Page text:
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Visitors Weigh In on New King Memorial

August 25th 2011

History American - MLK and Sculptor Lei Yixin

Thousands of locals and tourists flocked to the newly unveiled Martin Luther King, Jr. Memorial to catch an early glimpse of the civil rights champion immortalized in granite.

“It’s absolutely awesome,” said Washington Mayor Vincent Gray. “You have such high expectations for someone of the stature of Dr. King, but this certainly has met any expectations I might have had,” he said. “It took 26 years from the time it started … but it was well worth it.”

Situated on a four-acre site along the Tidal Basin, the memorial was budgeted at an estimated $120 million and includes an inscription wall filled with inspirational quotes from King, as well as a 30-ft tall statue of the man himself hewn from granite.

“I’m very impressed, I’m very honored to even live in this historic moment,” said visitor Jean Durr of Laurel, Md. “To remember as a small child when he was assassinated and all that he stood for … It’s just a real honor to still be alive and to see this.”

Some have taken issue, however, with the choice of a Chinese sculptor to capture such a singularly American figure.

Over 900 submissions were received from architects, sculptors, and students from around the world. In 2006, master sculptor Lei Yixin from Changsha in Hunan province was named Sculptor of Record for the memorial.

“I wasn’t very happy about it,” Durr said. “I thought it was inappropriate.”

“I wish it was made here, but everything else is being made in China,” said Lorton, Va. resident Rick Anderson. “It had to be made somewhere.”

According to Jimmy Reaves of Marlboro, Md., the entire controversy goes against King’s beliefs and teachings. “If you read his quotes, it speaks to transcending the world,” he said, gesturing to the inscriptions surrounding the memorial. “So why get upset about that, if it’s made in China? At least it’s made.”

As visitors admired the memorial in advance of its official dedication ceremony on August 28th, they also weighed in on plans for the Smithsonian National Museum of African American History and Culture.

Construction of the museum is scheduled to begin on the National Mall in 2012, with completion slated for 2015. But funding for the project has become an issue. In July, Rep. Robert Brady (D-Pa.), the ranking member of the House Administration Committee, questioned funding levels for the Smithsonian set in the fiscal year 2012 appropriations bill and called on Congress to fulfill its commitment to fund the museum.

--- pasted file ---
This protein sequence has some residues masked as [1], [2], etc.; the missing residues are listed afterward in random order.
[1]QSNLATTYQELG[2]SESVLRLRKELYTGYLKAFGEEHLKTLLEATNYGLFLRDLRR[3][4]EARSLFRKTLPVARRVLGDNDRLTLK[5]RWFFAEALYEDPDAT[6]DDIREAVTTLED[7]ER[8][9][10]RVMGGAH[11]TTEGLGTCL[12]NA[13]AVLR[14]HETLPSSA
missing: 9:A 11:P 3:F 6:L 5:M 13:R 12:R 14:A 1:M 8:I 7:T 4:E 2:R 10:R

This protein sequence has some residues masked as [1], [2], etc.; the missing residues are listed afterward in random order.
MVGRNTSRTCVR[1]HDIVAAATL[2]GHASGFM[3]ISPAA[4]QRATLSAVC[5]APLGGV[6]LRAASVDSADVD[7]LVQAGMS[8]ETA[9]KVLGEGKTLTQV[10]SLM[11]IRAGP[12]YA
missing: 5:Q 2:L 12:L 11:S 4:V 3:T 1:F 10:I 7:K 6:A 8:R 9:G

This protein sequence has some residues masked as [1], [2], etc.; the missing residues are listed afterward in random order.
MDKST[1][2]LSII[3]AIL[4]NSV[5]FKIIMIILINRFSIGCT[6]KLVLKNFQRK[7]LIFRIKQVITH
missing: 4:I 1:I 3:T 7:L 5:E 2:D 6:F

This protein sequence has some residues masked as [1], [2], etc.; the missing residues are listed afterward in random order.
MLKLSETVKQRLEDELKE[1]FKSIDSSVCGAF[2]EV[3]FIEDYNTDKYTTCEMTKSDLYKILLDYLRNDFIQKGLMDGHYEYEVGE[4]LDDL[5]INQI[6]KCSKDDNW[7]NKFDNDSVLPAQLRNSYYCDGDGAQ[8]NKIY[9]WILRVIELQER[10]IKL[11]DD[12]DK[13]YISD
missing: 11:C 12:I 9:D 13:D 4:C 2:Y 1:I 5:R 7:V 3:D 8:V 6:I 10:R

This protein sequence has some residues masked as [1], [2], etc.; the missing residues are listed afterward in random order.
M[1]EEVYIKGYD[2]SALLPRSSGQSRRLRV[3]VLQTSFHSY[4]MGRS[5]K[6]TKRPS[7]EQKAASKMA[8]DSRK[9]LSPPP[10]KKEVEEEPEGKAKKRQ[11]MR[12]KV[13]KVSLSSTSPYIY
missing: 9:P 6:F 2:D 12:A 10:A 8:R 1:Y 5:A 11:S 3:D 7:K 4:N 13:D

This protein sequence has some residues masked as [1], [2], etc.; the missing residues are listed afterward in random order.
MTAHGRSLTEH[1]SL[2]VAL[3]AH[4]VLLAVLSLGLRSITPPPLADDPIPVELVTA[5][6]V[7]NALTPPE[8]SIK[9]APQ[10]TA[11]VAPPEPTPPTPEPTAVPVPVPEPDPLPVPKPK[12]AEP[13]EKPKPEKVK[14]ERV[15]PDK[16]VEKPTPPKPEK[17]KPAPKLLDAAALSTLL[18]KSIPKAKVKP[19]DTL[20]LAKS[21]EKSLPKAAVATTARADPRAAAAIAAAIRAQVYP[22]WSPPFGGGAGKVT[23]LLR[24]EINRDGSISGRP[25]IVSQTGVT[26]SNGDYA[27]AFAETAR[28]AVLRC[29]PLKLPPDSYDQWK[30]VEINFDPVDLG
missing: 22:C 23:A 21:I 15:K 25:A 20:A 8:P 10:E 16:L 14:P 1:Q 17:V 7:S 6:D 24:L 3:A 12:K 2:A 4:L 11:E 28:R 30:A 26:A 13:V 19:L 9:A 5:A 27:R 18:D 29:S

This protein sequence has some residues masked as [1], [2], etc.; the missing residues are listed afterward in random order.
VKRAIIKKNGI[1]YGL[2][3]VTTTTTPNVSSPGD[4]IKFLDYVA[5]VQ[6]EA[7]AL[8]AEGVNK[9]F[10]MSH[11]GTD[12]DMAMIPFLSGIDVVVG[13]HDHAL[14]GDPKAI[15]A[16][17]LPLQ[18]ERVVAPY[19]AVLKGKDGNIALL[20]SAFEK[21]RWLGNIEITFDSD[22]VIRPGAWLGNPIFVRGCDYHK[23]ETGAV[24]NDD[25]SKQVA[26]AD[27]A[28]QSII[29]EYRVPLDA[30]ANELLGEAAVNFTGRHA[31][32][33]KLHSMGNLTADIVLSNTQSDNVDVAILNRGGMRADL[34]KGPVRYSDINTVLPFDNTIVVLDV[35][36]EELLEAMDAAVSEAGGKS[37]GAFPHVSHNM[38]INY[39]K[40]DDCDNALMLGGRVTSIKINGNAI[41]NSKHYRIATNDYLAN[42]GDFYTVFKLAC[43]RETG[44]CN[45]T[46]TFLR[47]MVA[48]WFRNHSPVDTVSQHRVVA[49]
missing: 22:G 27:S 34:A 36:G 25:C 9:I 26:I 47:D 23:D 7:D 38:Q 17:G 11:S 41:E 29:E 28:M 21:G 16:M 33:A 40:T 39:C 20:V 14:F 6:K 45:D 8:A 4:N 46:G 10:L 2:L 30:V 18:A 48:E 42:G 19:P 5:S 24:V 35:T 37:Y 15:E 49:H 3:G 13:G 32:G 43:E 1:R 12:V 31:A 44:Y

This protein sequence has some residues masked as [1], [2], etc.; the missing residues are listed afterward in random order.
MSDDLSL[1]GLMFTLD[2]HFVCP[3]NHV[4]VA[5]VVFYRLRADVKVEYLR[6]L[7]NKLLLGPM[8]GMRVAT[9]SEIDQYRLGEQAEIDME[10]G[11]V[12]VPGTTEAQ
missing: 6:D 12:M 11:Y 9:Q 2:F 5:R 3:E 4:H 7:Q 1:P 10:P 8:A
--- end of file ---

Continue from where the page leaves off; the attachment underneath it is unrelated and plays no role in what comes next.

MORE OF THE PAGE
According to a statement from Brady, the FY12 appropriations bill provides less than half of the $125 million in federal contributions requested by the Smithsonian. “Underfunding it now, at this critical juncture, could generate substantial delays and ultimately cost tax-payers significantly more,” Brady wrote. “We have a commitment to the American people which needs to be honored.”

Mayor Gray is hoping to “continue the momentum” from the King memorial to other projects like the new museum. “There are a lot of people who contributed to making this happen … There’s a lot of goodwill that’s been demonstrated,” he said. “I hope we can translate that philanthropy into other causes like the [museum].”

Memorial visitor Lynn Reynolds of White Plains, Md. isn’t quite as confident. “I think it’s just a sign of the times, of what’s going on with our economy,” she said. “I work for Child and Family Services; we’ve gotten cuts too. People at this point are just trying to keep jobs and keep things stable. I think it is very important, and as soon as things get on track, hopefully they can get it done.”

For Reaves, however, today’s economy and political climate make Martin Luther King, Jr.’s message bigger than any memorial or museum. “I think folks are, in my opinion, looking at this as too small of an event,” he said. “What folks try to do is put [King] in a box and characterize him as just for African Americans. But just think; had we not had Dr. King … our country could have slid into a civil war. Nothing comes from that.”

“I think this will be a spark for folks to see what can happen when we pull together as a country,” he added.

Debbie Siegelbaum writes for TheHill, from where this article is adapted.

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